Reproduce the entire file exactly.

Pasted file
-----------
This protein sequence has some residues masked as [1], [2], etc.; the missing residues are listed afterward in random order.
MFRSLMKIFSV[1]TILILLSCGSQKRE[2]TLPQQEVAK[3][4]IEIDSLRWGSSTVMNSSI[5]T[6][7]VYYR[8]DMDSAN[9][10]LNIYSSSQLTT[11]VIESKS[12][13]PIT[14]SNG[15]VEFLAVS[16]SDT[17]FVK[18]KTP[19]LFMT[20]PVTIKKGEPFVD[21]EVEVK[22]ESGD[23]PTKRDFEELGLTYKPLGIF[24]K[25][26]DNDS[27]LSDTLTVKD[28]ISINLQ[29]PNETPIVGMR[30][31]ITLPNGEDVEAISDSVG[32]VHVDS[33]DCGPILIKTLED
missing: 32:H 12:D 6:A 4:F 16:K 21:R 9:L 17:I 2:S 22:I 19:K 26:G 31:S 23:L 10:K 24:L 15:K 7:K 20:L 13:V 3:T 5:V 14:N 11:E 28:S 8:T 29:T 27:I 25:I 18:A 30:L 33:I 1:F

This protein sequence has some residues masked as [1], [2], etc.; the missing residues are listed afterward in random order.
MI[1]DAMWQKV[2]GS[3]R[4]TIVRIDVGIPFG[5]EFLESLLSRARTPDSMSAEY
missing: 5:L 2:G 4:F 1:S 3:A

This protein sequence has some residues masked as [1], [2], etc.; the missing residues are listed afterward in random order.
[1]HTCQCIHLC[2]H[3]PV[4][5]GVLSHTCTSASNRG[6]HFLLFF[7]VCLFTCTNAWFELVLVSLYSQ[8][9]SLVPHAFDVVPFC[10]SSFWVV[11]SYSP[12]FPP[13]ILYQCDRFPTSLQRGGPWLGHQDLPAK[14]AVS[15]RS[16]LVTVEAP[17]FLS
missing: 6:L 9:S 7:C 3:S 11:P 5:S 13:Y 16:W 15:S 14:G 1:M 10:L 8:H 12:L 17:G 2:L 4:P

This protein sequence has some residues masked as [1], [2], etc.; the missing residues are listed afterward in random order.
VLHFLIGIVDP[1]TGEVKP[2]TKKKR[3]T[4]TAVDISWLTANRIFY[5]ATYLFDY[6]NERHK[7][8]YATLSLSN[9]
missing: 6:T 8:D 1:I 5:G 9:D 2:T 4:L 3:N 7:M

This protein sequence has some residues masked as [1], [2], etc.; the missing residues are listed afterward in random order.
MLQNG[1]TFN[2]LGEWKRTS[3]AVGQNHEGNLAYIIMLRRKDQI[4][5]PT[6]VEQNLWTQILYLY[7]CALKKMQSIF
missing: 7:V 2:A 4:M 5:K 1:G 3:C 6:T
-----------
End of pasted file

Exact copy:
This protein sequence has some residues masked as [1], [2], etc.; the missing residues are listed afterward in random order.
MFRSLMKIFSV[1]TILILLSCGSQKRE[2]TLPQQEVAK[3][4]IEIDSLRWGSSTVMNSSI[5]T[6][7]VYYR[8]DMDSAN[9][10]LNIYSSSQLTT[11]VIESKS[12][13]PIT[14]SNG[15]VEFLAVS[16]SDT[17]FVK[18]KTP[19]LFMT[20]PVTIKKGEPFVD[21]EVEVK[22]ESGD[23]PTKRDFEELGLTYKPLGIF[24]K[25][26]DNDS[27]LSDTLTVKD[28]ISINLQ[29]PNETPIVGMR[30][31]ITLPNGEDVEAISDSVG[32]VHVDS[33]DCGPILIKTLED
missing: 32:H 12:D 6:A 4:F 16:K 21:R 9:L 17:I 2:S 22:I 19:K 26:G 31:S 23:L 10:K 24:L 15:K 7:K 20:L 13:V 3:T 5:V 14:N 11:E 28:S 8:T 29:T 27:I 25:I 18:A 30:L 33:I 1:F

This protein sequence has some residues masked as [1], [2], etc.; the missing residues are listed afterward in random order.
MI[1]DAMWQKV[2]GS[3]R[4]TIVRIDVGIPFG[5]EFLESLLSRARTPDSMSAEY
missing: 5:L 2:G 4:F 1:S 3:A

This protein sequence has some residues masked as [1], [2], etc.; the missing residues are listed afterward in random order.
[1]HTCQCIHLC[2]H[3]PV[4][5]GVLSHTCTSASNRG[6]HFLLFF[7]VCLFTCTNAWFELVLVSLYSQ[8][9]SLVPHAFDVVPFC[10]SSFWVV[11]SYSP[12]FPP[13]ILYQCDRFPTSLQRGGPWLGHQDLPAK[14]AVS[15]RS[16]LVTVEAP[17]FLS
missing: 6:L 9:S 7:C 3:S 11:P 5:S 13:Y 16:W 15:S 14:G 1:M 10:L 8:H 12:L 17:G 2:L 4:P

This protein sequence has some residues masked as [1], [2], etc.; the missing residues are listed afterward in random order.
VLHFLIGIVDP[1]TGEVKP[2]TKKKR[3]T[4]TAVDISWLTANRIFY[5]ATYLFDY[6]NERHK[7][8]YATLSLSN[9]
missing: 6:T 8:D 1:I 5:G 9:D 2:T 4:L 3:N 7:M

This protein sequence has some residues masked as [1], [2], etc.; the missing residues are listed afterward in random order.
MLQNG[1]TFN[2]LGEWKRTS[3]AVGQNHEGNLAYIIMLRRKDQI[4][5]PT[6]VEQNLWTQILYLY[7]CALKKMQSIF
missing: 7:V 2:A 4:M 5:K 1:G 3:C 6:T